It seems clear such loans have been subject to misuse and abuse, increasing vulnerability for individual SMSF members. Some have been encouraged to set up SMSFs by “one-stop shops” purely for the purpose of leveraging into overvalued properly assets. The risks of such poorly diversified and leveraged investment approaches is obvious to most. If elected, Labor has said it would restore the general ban on direct borrowing by SMSFs.

In both these cases, and others, LNP policy seems driven by whoever can lobby them loudest, especially if that action suits their debt bubble economic agenda.

Reform in these areas is necessary. It may well be dislocating and quite painful, but Australia needs to move away from its debt and house price obsession at some point and it can do this purposely now or haphazardly later, with a bigger bust down the track.

The LNP has shown it does not understand, or does not wish to manage these challenges. It’s has its chance over 6 years and made a meal of it, no doubt partly due to the leadership mess and internal bickering over what it actually stand for.

The alternative Labor policy platform has problems but, given at least some recognition of the big issues, attempts at reform, and a longer-term focus, perhaps Labor deserves a chance.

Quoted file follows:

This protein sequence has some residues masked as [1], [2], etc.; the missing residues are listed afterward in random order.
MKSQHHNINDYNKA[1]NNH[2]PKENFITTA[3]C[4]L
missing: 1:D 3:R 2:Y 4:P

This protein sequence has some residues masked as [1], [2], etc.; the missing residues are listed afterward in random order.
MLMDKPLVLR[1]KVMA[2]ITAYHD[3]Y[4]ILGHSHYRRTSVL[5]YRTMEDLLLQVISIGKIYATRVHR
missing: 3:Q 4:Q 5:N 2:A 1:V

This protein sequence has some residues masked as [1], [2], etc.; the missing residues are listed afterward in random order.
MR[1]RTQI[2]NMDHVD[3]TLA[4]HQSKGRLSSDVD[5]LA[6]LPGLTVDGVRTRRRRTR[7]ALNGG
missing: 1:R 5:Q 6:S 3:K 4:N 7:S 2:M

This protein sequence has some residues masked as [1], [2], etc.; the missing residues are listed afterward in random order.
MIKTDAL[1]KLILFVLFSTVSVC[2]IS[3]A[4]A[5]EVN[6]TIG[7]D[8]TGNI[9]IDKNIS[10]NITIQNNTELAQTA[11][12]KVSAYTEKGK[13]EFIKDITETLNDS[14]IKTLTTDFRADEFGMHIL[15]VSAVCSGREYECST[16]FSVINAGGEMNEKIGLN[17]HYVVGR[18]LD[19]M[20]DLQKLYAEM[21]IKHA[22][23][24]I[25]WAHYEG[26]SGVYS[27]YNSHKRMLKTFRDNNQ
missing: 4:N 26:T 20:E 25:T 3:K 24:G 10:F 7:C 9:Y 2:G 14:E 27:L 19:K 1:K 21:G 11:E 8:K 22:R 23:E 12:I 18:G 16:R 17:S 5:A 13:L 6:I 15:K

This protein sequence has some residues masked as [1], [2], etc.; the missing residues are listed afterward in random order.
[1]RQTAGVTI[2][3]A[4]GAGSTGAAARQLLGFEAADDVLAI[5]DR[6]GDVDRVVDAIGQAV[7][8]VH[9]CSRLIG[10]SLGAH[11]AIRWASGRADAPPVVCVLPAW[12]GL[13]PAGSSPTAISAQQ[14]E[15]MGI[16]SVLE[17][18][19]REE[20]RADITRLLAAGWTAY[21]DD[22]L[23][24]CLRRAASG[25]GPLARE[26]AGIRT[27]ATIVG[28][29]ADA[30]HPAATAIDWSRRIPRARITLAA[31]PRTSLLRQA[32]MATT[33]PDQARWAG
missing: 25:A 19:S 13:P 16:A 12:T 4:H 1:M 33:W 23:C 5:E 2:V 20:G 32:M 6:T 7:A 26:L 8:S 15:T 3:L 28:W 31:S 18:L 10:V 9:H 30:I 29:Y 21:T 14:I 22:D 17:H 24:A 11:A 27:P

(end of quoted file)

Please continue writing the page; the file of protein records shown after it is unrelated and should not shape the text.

This is not about going down some of the crazy socialist paths being proposed by certain far left politicians in the United States. As Ray Dalio also said about the US, which is relevant here: “Capitalism needs to be reformed. It doesn’t need to be abandoned. It needs to be reformed to work better.”

To fully lay my cards on the table, 2019 (along with 2016), will be one of the few times in my life when I cannot bring myself to vote Liberal in a federal election. I suspect many other disappointed, naturally Liberal leaning voters feel the same. This is despite being adversely affected by some of the proposed Labor policies.

The LNP needs a few years in the wilderness to do some serious soul searching, develop new blood, policy coherence and the courage and integrity to implement real reform with a long-term focus. Given the current state of the party, perhaps more than a few years will be necessary.